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Justin Upton likely to opt-out, become a free agent

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Jon Morosi of MLB Network reports that “it’s increasingly likely” Justin Upton will exercise the opt-out clause in his contract and test free agency.

Upton posted career-highs in home runs (35), RBI (109), and OPS (.901) this season between the Tigers and Angels, batting .273/.361/.540. He has four years and $88.5 million remaining on his contract, so by saying goodbye to the Angels, he’s banking on doing better than that on the market. Last year the biggest free agent deals for hitters went to Yoenis Cespedes at four years, $110 million, Dexter Fowler at five years and $82.5 million, Ian Desmond at five years and $70 million, Justin Turner at four years, $64 million and Edwin Encarnacion at three years and $60 million.

The other big free agent bats with whom Upton will be competing will be fellow former Tiger J.D. Martinez and soon-to-be-ex-Royals Eric Hosmer and Mike Moustakas. Hosmer will be 28 next season, Moustakas is 29 and Martinez and Upton are both 30. Neither Upton nor Martinez will be subject to qualifying offers given that they were traded mid-season. It remains to be seen if the Royals will put qualifying offers on their departing free agents, thereby limiting their market, but at least Hosmer should get one and possibly both of them will.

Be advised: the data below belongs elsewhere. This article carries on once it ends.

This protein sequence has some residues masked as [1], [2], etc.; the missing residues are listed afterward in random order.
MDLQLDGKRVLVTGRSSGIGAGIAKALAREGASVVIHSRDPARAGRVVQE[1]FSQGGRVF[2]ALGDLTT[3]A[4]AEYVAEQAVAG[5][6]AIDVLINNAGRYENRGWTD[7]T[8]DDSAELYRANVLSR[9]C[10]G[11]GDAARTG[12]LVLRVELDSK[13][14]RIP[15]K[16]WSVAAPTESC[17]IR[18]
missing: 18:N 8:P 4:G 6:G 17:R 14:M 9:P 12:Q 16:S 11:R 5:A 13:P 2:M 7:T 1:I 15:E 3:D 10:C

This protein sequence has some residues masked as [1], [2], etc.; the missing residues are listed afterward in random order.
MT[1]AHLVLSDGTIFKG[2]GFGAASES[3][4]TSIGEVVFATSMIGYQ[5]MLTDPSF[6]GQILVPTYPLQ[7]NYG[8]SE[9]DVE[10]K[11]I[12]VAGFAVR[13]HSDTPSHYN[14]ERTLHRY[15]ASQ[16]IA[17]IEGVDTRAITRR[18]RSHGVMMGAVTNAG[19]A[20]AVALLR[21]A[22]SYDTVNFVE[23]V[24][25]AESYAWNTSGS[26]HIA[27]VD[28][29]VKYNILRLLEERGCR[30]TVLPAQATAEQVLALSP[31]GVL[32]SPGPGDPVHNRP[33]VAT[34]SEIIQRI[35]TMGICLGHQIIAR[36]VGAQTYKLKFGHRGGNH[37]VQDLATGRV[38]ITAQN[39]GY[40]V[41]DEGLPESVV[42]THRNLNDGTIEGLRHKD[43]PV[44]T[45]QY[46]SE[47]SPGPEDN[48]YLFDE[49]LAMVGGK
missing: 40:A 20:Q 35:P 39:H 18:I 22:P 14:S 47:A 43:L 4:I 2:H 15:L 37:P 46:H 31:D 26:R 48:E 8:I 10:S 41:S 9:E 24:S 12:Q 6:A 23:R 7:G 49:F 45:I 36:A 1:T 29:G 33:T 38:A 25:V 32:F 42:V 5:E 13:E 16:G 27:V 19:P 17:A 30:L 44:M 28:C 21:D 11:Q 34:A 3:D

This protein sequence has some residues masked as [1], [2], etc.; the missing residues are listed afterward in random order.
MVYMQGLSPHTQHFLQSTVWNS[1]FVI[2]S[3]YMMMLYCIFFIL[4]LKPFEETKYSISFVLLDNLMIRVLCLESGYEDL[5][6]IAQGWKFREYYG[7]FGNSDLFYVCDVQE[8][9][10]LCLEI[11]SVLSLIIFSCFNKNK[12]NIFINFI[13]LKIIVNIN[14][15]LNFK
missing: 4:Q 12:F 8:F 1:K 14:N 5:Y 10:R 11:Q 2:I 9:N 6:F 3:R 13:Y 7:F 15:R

Oakland Athletics reverse course: will continue to pay minor leaguers

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Susan Slusser of the San Francisco Chronicle reports that Oakland Athletics owner John Fisher has reversed course and will continue to pay minor leaguers. Fisher tells Slusser, “I concluded I made a mistake.” He said he is also setting up an assistance fund for furloughed employees.

The A’s decided in late May to stop paying paying minor leaguers as of June 1, which was the earliest date on which any club could do so after an MLB-wide agreement to pay minor leaguers through May 31 expired. In the event, the A’s were the only team to stop paying the $400/week stipends to players before the end of June. Some teams, notable the Royals and Twins, promised to keep the payments up through August 31, which is when the minor league season would’ve ended. The Washington Nationals decided to lop off $100 of the stipends last week but, after a day’s worth of blowback from the media and fans, reversed course themselves.